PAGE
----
Dormer and Harris in The Wasp

Tribeca 2024: The Wasp Incites a Swarming Sense of Discomfort

Hurt people hurt people. This common aphorism is the basis for Guillem Morales’ tense psychological thriller, The Wasp. A film set on understanding the human psyche as it relates to processing hurt, it offers chilling insights into what happens when the pain never subsides. Hurt is like grief in that it requires long periods for recovery. But does time actually heal all wounds? Or does it merely serve as an unhealthy gateway to release all the repressed emotional damage that was left to rankle?

Director Guillem Morales examines the cycle of hurting people under a microscope in his shocking revelation about the long-term effects of abuse. Written by Morgan Lloyd Malcolm, this taut film is adapted from her stage play of the same name. The tight script boasts a suspenseful atmosphere capable of leaving viewers distraught. With exceptional performances by Naomie Harris and Natalie Dormer, this relentlessly unsettling drama comes with unexpected bombshells masterfully placed to throw its viewers for a loop.

The Wasp uses sight and sound to usher in an ambiance of tension and dismay.

The film begins with an upset Heather (Harris) sitting alone in a park with tears rolling down her face. Soon after, we learn that Heather and her husband Simon’s (Dominic Allburn) latest attempt to conceive a child has failed. With just this opening sequence, Morales sets the stage for the dismal journey to come. Back at home in the couple’s kitchen, an annoying buzzing sound persists until the camera reveals a line of dead wasps near the window seal. Heather has been trapping the pests until her husband makes do on his promise to call the exterminator to eliminate the wasp nest. Another example of Morales’ skill as a director, this scene effectively represents the suffocating marriage in which Simon and Heather find themselves. The result is a growing claustrophobic ambiance that accelerates the tension.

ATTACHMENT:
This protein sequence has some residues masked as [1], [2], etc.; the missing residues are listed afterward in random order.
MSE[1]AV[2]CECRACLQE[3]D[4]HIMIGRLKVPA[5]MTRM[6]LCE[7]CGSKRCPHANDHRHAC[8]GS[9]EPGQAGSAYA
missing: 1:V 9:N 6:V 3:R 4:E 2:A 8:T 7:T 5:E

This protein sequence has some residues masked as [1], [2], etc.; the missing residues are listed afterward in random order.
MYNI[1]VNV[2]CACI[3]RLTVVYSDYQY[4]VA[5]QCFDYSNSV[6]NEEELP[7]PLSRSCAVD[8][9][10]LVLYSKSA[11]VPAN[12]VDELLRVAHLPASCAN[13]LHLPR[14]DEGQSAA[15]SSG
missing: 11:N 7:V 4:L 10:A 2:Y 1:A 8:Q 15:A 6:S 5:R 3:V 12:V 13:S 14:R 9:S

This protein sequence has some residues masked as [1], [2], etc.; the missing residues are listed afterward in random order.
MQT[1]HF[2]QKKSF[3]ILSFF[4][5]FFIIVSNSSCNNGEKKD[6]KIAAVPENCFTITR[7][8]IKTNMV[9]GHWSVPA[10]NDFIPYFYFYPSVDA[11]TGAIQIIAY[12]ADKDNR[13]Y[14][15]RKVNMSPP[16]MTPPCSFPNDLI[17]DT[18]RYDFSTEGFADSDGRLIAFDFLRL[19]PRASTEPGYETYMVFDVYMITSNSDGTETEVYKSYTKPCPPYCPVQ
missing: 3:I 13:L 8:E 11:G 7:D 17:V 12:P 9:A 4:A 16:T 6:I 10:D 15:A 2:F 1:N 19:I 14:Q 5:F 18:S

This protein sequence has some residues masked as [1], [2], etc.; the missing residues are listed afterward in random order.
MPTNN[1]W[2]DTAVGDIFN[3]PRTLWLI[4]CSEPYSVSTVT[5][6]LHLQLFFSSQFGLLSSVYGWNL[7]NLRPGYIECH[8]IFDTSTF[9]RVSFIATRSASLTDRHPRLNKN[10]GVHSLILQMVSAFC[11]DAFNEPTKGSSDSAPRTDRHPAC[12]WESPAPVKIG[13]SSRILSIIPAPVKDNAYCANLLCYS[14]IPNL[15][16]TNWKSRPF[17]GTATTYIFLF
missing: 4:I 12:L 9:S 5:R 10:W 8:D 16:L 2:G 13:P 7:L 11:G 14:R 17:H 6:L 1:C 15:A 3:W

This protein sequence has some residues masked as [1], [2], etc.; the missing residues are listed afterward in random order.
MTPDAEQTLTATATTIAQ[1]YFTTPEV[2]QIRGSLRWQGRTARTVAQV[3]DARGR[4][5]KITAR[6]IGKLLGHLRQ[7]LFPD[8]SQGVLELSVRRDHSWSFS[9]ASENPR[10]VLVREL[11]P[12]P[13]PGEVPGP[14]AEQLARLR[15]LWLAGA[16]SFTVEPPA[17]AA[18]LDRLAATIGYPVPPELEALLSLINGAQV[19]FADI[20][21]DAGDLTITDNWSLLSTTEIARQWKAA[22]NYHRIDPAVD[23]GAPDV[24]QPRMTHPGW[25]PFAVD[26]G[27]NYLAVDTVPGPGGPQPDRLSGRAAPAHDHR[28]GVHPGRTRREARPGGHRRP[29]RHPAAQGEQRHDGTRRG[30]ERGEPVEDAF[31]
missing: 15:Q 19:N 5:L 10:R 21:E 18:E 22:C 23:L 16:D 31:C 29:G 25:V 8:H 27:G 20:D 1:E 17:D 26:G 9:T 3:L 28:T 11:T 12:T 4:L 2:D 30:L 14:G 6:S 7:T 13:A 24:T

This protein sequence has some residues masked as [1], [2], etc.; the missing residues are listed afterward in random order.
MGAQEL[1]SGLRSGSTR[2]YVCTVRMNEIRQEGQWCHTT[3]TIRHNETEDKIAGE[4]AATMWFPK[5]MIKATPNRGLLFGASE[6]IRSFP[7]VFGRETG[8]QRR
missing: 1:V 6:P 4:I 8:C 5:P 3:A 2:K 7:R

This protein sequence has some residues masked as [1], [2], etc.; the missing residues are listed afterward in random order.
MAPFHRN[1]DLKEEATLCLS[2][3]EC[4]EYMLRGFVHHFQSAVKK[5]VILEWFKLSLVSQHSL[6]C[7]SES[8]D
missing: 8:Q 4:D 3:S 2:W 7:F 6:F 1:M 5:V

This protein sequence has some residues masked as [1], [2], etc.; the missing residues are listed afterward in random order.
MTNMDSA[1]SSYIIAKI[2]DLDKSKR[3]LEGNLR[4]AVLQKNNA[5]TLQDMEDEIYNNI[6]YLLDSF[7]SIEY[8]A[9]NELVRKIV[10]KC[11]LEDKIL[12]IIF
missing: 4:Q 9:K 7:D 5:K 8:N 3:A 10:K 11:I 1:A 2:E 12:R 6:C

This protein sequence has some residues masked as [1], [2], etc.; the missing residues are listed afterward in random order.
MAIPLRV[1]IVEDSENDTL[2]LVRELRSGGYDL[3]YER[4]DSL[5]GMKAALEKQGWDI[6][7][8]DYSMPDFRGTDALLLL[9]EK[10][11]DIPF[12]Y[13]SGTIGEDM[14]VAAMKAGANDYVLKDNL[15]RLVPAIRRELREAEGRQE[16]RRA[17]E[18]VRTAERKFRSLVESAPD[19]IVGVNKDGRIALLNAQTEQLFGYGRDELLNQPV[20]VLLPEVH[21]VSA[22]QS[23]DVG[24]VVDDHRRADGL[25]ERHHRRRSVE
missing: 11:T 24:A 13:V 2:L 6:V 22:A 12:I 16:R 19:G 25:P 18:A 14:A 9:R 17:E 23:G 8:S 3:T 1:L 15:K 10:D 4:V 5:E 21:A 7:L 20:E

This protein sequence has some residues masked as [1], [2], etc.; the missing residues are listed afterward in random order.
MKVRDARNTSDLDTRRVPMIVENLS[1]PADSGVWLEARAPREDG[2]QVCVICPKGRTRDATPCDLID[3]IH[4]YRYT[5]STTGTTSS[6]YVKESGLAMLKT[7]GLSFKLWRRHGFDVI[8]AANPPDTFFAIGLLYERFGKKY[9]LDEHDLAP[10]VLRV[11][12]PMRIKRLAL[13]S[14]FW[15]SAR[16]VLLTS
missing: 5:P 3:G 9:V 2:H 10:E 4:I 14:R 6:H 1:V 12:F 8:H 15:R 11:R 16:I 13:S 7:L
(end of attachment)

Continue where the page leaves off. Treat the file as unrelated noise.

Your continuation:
This relentlessly unsettling drama comes with unexpected bombshells masterfully placed to throw its viewers for a loop.

Under the spell of persistent misery, Heather finally decides to take action by calling her estranged friend Carla (Natalie Dormer). Carla’s childhood behaviour makes her the best candidate to rid Heather of her husband. In a flashback sequence, a young Carla kills an injured bird with a rock in order to end its suffering. A young Heather (Leah Mondesir-Simmonds) looks on, panic-stricken and frozen in time as she witnesses her friend handle it all with ease. Though it takes some strong convincing with a big payment on the side, Carla finally agrees to assist Heather, and the two eventually meet again to plot the details of Simon’s unfortunate demise.

Harris and Dormer’s performances will leave lasting impressions.

A twisty and disturbing script in disposition, The Wasp takes a sudden shift in tone when Heather and Carla begin to finalize their plans to take down Simon. Like her stage play, Malcolm works in cunning details to represent the fluctuating power dynamics among our two female leads. With this, Morales incorporates frequent flashbacks to visually support this unpredictable transformation and to also provide historical context for Heather and Carla’s current emotional states. The result is a fascinating tit-for-tat, as the ladies mask their impending deceit under a volley of insults. We, as viewers, are left with a swarm of discomfort thanks to the anxiety-inducing sequences to follow.

Just as the film makes it transition from a standard thriller to a drama with a surplus of twists and turns, the characters begin to embrace the unhinged turn of events. In particular, Heather finally reveals her cards, giving rise to the script’s limitless intensity. In that regard, Harris shows her immense talent. From the opening sequence, she represents the ‘woman scorned’ trope with ease. And by the end, Harris’ sensational performance evolves to enable her to elaborate the many faces of hurt with brilliant execution. Dormer’s Carla is the perfect opposite of Heather. Though her character is less emotional, Dormer is steadfast in masking pain, while finding opportunities to explode where necessary.

With an overwhelming sense of urgency, The Wasp concludes rather quickly. Realistically, it symbolizes the dangers of letting trauma fester with no healthy method of release. But it may leave viewers unsatisfied with a sudden change of pace. Indeed, the final 30 minutes of the film are unforgiving with its ferocity. Malcolm and Morales understand that maintaining its compelling narrative and high levels of entertainment requires a full embrace of chaos. Still, the ultimate message is clear. An untreated, fragile mind can result in dire consequences for anyone standing in the way of healing or revenge.

The Wasp screened as part of this year’s Tribeca Film Festival. For more reviews from this year’s fortnight of screenings, head here.

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